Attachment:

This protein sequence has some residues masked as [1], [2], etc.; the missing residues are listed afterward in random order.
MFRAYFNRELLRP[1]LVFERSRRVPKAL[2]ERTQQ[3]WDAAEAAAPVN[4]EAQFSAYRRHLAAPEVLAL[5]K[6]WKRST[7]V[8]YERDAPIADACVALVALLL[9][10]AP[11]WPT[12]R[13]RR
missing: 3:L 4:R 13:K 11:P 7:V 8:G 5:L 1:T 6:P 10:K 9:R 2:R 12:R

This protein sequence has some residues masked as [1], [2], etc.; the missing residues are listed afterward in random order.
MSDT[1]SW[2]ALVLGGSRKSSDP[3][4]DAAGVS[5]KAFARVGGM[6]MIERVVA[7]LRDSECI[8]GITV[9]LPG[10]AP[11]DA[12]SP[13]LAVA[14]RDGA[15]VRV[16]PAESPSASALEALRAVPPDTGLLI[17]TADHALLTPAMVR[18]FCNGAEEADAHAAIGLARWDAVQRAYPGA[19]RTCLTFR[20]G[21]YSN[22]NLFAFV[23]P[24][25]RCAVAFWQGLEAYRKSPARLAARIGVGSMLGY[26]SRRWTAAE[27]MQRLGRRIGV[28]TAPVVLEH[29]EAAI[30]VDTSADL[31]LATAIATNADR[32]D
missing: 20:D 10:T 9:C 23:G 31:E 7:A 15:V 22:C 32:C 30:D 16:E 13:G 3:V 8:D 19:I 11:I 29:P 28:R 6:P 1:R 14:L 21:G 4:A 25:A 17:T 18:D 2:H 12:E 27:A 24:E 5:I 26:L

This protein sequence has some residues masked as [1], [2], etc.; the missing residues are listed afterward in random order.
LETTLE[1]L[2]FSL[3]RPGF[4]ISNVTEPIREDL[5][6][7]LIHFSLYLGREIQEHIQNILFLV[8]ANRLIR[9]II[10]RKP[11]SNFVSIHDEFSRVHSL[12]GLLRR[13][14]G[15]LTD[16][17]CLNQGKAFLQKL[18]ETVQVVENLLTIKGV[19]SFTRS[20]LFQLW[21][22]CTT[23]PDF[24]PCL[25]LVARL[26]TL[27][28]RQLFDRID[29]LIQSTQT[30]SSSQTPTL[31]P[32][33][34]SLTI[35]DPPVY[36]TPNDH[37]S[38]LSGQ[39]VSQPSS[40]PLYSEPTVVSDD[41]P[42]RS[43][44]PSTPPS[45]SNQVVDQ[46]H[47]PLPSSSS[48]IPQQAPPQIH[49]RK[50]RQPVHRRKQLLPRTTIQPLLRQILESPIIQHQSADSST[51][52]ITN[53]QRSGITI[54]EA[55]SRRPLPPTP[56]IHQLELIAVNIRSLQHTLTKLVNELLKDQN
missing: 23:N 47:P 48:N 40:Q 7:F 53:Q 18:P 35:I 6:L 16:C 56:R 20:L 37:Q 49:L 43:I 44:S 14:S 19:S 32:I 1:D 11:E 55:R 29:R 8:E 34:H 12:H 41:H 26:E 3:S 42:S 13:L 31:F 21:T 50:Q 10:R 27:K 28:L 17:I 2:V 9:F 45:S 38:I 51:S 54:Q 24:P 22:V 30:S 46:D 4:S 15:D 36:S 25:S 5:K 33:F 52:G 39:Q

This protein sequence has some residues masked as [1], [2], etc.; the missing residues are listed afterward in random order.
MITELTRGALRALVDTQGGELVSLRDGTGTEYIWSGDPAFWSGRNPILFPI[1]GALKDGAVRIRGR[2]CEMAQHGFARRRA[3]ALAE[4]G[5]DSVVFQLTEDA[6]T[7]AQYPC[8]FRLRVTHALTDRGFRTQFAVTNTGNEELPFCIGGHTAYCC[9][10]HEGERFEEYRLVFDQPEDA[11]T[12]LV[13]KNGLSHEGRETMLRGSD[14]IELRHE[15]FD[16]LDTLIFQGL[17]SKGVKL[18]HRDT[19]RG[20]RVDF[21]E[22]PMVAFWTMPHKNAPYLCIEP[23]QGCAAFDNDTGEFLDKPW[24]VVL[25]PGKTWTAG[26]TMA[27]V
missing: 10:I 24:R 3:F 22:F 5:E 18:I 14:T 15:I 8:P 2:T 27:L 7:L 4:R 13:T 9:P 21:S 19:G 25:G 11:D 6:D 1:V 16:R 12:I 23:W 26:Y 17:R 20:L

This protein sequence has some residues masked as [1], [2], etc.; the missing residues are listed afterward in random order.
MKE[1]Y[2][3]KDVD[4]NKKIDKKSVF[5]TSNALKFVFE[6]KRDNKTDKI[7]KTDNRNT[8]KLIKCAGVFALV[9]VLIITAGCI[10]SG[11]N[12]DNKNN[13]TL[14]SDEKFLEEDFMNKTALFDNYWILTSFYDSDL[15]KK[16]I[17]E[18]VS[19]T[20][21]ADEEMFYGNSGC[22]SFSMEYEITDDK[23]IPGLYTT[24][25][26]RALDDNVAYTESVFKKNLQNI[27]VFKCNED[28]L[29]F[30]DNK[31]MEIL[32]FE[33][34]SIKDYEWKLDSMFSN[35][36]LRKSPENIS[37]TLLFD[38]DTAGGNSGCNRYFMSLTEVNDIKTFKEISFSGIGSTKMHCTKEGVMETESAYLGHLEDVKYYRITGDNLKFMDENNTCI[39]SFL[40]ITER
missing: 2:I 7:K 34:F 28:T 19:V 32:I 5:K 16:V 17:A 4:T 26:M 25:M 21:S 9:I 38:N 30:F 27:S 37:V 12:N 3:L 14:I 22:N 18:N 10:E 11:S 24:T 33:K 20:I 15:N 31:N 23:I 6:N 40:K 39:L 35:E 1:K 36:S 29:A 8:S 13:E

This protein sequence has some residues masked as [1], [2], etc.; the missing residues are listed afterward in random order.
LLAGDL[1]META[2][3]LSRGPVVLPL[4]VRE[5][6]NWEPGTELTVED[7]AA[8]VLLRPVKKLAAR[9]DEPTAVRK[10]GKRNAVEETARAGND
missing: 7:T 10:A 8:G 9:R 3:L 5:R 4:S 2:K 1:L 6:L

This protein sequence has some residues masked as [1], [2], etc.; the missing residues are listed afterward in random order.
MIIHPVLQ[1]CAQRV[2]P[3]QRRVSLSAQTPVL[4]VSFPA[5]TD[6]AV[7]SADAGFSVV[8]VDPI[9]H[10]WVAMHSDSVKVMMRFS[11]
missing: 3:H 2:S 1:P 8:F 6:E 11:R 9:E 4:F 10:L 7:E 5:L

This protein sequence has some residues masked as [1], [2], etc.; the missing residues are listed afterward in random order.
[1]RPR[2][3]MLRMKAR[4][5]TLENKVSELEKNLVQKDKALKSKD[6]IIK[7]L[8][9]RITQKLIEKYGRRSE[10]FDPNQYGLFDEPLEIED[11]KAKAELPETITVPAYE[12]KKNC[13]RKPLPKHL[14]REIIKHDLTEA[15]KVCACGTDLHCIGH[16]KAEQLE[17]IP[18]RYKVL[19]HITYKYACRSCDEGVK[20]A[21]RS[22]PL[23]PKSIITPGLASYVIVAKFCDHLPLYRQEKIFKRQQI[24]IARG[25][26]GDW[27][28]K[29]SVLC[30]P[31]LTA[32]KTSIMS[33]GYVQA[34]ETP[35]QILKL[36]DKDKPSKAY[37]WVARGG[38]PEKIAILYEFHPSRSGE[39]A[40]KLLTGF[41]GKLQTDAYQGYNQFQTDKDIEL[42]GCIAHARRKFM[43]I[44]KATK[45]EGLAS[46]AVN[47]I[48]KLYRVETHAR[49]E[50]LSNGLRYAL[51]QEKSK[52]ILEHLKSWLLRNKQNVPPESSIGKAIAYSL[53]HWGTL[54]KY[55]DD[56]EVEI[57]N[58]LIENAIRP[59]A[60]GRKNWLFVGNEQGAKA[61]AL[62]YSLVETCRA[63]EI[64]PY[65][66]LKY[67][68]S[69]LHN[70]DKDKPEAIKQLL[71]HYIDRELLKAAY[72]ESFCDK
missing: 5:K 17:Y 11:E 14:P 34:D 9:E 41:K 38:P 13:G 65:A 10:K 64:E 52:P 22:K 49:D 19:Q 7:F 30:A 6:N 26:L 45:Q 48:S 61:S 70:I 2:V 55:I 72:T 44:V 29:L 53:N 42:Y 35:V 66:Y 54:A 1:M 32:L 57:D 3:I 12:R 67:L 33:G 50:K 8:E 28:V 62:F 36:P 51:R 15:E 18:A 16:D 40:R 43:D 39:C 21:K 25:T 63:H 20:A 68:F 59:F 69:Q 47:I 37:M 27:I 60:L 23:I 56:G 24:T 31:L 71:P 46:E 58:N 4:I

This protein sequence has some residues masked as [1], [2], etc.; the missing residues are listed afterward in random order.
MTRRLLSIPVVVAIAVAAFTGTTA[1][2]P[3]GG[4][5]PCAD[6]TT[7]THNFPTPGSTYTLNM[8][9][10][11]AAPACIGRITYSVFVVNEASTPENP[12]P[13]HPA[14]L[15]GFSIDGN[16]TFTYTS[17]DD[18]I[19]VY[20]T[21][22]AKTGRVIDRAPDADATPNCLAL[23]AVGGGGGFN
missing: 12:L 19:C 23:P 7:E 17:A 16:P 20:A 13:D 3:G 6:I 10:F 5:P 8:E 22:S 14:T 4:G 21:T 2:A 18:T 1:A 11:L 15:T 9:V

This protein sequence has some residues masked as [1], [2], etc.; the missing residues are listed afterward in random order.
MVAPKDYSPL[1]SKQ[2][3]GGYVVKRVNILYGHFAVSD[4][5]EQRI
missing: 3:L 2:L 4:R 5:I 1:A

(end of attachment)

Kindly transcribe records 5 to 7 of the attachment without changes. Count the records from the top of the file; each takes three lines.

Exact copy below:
This protein sequence has some residues masked as [1], [2], etc.; the missing residues are listed afterward in random order.
MKE[1]Y[2][3]KDVD[4]NKKIDKKSVF[5]TSNALKFVFE[6]KRDNKTDKI[7]KTDNRNT[8]KLIKCAGVFALV[9]VLIITAGCI[10]SG[11]N[12]DNKNN[13]TL[14]SDEKFLEEDFMNKTALFDNYWILTSFYDSDL[15]KK[16]I[17]E[18]VS[19]T[20][21]ADEEMFYGNSGC[22]SFSMEYEITDDK[23]IPGLYTT[24][25][26]RALDDNVAYTESVFKKNLQNI[27]VFKCNED[28]L[29]F[30]DNK[31]MEIL[32]FE[33][34]SIKDYEWKLDSMFSN[35][36]LRKSPENIS[37]TLLFD[38]DTAGGNSGCNRYFMSLTEVNDIKTFKEISFSGIGSTKMHCTKEGVMETESAYLGHLEDVKYYRITGDNLKFMDENNTCI[39]SFL[40]ITER
missing: 2:I 7:K 34:F 28:T 19:V 32:I 5:K 16:V 17:A 4:T 26:M 25:M 21:S 9:I 38:N 30:F 27:S 37:V 12:N 3:L 14:I 22:N 18:N 10:E 11:S 24:T 33:K 20:I 15:N 31:N 23:I 6:N 40:K 39:L 35:E 1:K 36:S 29:A 8:S 13:E

This protein sequence has some residues masked as [1], [2], etc.; the missing residues are listed afterward in random order.
LLAGDL[1]META[2][3]LSRGPVVLPL[4]VRE[5][6]NWEPGTELTVED[7]AA[8]VLLRPVKKLAAR[9]DEPTAVRK[10]GKRNAVEETARAGND
missing: 7:T 10:A 8:G 9:R 3:L 5:R 4:S 2:K 1:L 6:L

This protein sequence has some residues masked as [1], [2], etc.; the missing residues are listed afterward in random order.
MIIHPVLQ[1]CAQRV[2]P[3]QRRVSLSAQTPVL[4]VSFPA[5]TD[6]AV[7]SADAGFSVV[8]VDPI[9]H[10]WVAMHSDSVKVMMRFS[11]
missing: 3:H 2:S 1:P 8:F 6:E 11:R 9:E 4:F 10:L 7:E 5:L